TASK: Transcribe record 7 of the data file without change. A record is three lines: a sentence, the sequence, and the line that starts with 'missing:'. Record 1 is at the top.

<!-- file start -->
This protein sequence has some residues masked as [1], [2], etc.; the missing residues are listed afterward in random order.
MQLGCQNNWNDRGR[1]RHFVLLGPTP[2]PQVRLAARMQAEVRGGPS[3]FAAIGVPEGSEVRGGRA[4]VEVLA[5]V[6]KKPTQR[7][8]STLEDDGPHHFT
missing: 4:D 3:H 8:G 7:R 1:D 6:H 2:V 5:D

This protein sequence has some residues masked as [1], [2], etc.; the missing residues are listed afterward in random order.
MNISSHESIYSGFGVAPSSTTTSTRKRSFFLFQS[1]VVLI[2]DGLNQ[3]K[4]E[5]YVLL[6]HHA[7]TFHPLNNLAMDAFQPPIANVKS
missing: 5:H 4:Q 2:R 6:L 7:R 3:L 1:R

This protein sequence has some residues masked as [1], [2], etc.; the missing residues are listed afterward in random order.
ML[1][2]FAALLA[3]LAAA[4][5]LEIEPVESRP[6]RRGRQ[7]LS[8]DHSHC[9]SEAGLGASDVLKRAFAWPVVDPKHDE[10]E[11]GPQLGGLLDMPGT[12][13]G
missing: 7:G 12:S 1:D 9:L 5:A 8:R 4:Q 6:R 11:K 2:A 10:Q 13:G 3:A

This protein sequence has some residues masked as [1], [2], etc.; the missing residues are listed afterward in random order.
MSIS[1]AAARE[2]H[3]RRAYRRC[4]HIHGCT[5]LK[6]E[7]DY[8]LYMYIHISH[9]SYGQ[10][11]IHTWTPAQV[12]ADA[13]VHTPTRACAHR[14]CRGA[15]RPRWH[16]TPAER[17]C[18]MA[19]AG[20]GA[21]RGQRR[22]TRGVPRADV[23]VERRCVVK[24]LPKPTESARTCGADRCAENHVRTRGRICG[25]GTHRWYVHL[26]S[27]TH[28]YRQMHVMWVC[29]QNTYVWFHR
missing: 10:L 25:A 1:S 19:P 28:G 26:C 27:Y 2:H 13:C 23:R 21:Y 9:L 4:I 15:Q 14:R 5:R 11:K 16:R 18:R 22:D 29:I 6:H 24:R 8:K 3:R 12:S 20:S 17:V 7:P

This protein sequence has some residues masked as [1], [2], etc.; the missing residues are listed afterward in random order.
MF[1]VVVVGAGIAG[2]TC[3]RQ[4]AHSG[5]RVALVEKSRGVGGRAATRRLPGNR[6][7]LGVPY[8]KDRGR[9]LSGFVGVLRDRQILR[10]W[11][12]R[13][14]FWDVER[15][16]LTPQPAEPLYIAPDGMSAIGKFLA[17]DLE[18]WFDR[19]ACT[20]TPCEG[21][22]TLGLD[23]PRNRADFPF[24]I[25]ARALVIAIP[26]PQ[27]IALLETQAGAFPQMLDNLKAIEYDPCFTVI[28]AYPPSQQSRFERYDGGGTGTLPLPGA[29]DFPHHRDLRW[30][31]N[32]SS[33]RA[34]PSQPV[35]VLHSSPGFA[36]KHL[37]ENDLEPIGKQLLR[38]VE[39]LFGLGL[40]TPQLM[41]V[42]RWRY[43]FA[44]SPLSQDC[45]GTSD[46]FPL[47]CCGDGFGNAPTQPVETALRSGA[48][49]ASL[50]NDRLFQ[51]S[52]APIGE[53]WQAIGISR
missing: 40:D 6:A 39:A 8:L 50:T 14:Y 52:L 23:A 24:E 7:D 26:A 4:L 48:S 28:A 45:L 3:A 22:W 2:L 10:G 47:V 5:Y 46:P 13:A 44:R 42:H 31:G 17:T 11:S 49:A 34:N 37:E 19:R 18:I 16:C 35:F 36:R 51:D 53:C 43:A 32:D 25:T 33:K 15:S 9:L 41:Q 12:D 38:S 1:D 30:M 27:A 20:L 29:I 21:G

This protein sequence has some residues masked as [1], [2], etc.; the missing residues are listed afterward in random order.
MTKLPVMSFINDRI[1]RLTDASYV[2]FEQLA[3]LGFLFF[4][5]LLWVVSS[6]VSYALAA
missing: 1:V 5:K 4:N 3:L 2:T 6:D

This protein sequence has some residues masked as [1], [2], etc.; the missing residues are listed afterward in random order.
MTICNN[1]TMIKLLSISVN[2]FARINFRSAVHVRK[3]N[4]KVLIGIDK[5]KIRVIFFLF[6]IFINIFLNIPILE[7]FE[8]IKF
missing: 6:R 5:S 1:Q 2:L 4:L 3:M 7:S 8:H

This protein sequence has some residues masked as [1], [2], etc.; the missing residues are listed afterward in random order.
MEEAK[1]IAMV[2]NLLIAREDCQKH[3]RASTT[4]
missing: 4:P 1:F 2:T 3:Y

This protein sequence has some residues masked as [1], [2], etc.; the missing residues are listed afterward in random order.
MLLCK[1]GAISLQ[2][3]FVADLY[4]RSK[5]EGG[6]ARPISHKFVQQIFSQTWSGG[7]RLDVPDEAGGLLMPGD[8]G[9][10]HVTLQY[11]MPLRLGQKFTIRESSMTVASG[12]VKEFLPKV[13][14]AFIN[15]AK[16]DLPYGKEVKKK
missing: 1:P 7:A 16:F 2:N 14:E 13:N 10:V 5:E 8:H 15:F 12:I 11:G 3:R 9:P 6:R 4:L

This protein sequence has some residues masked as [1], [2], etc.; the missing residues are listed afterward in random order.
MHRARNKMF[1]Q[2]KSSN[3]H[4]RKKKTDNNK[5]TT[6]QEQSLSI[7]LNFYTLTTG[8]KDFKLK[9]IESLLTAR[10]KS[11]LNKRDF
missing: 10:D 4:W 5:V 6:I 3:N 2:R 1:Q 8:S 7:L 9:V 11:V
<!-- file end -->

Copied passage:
This protein sequence has some residues masked as [1], [2], etc.; the missing residues are listed afterward in random order.
MTICNN[1]TMIKLLSISVN[2]FARINFRSAVHVRK[3]N[4]KVLIGIDK[5]KIRVIFFLF[6]IFINIFLNIPILE[7]FE[8]IKF
missing: 6:R 5:S 1:Q 2:L 4:L 3:M 7:S 8:H